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A Letter from the Pastor to Presbytery

Building Up or Tearing Down?
June 9, 2011

Noted theologian Stanley Hauerwas has a poster on his office door that reads, “A modest proposal for peace: let the Christians of the world resolve not to kill each other.” Hauerwas is a committed pacifist, so he’d surely like us to stop killing everyone. But, he hopes, at least this first step would be a good beginning. How might his challenge relate to how we live together with the Christians nearest to us, our fellow-Presbyterians?

The sixth commandment warns us, “Thou shalt not kill.” Clear enough – though we must note that the same people who heard God speak this word also heard God tell them to destroy the residents of Canaan. Thus many interpreters have gathered that the saying should read, “You shall not commit murder.” We cannot hear this commandment apart from Jesus’ warning that hatred violates this command as much as actual murder.

The Westminster Catechism teaches that each of the Ten Commandments presents us first with positive duties, rather than prohibitions. So, it says, this commandment has first of all to do with building up life, and only secondly with preventing its destruction. Before listing what this commandment forbids, Westminster says it entails that our conduct toward others be marked by “charitable thoughts, love, compassion, meekness, gentleness, kindness; peaceful, mild, and courteous speech and behavior, readiness to be reconciled, patient bearing and forgiving of injuries, and requiting good for evil.” Such practices are life-giving; they build up rather than tear down.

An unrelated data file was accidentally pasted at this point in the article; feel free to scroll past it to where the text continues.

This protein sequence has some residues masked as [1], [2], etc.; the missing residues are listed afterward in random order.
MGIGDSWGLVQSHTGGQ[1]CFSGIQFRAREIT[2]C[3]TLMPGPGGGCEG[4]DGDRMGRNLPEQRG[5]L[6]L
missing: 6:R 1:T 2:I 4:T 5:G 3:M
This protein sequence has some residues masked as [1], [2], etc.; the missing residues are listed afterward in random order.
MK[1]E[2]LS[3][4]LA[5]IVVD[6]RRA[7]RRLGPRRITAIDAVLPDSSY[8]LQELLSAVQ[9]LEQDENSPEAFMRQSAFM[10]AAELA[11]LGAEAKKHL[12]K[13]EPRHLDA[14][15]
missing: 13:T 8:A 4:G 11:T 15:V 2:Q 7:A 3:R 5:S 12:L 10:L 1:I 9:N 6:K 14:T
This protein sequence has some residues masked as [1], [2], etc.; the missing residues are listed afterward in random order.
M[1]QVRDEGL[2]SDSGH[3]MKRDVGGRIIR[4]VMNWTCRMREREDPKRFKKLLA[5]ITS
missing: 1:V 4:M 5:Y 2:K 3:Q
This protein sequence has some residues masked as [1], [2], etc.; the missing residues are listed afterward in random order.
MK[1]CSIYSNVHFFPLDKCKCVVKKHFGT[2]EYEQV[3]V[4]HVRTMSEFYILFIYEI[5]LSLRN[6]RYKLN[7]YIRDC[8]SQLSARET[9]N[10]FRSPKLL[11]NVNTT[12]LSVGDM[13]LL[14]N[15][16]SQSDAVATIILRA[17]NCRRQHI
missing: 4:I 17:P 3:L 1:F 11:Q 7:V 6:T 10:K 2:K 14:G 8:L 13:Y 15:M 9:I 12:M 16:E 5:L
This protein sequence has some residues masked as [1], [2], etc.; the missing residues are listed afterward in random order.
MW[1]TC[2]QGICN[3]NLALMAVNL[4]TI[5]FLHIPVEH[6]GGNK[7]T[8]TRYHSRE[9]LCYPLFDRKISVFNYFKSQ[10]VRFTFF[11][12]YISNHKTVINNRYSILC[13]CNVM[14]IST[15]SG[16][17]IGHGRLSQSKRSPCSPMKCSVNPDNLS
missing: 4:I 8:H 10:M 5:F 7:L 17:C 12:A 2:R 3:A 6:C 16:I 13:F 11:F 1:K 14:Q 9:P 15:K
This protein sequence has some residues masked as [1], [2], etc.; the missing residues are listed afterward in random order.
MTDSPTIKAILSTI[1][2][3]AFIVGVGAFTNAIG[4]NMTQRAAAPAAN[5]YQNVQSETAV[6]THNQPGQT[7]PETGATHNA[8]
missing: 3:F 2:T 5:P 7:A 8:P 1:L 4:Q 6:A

Similarly, Westminster interprets the ninth commandment against bearing false witness as requiring us first of all to defend “the good name of our neighbor, as well as our own; appearing and standing for the truth, and only the truth, in matters of judgment and justice, and in all things whatsoever, a charitable esteem of our neighbors, loving, desiring, and rejoicing in their good name;… defending their innocency, a ready receiving of a good report, and an unwillingness to admit of an evil report concerning them.”

Between these two commandments, according to Westminster, God requires us to believe and affirm the best of others. What a monumental, counter-cultural challenge amid a world given to polarization and demonization of those with whom we disagree! Listen again: “In all things whatsoever, a charitable esteem of our neighbors, loving, desiring, and rejoicing in their good name.” In all things whatsoever! Here Westminster is promoting a way of life in the neighborhood, not just the church. If that is how we are to live with those in general society, how much more ought we think the best of and promote the good name of our brothers and sisters in Christ!

Do my words and actions build up my sisters and brothers? Am I their defender, or their prosecutor? If we are members of the one body of Christ, as we profess, anything that is said – by me or by others – to diminish my brother or sister also hurts me in the end.

This is no call to cease trying to persuade one another of what is right, good, and true. To the contrary, it makes our efforts to seek the truth all the more important, because as each one comes to live more truthfully, the whole body benefits. But seeking to bring one another to truth gives us no license to question the integrity of one another, let alone to walk away from those who don’t see things as we do. Indeed, an honest pursuit of the truth will drive us into deeper relationship with those whom we engage as fellow-seekers, rather than away from them.

Seeking God’s truth with you,

The Rev. Dr. Sheldon W. Sorge, Pastor to Pittsburgh Presbytery

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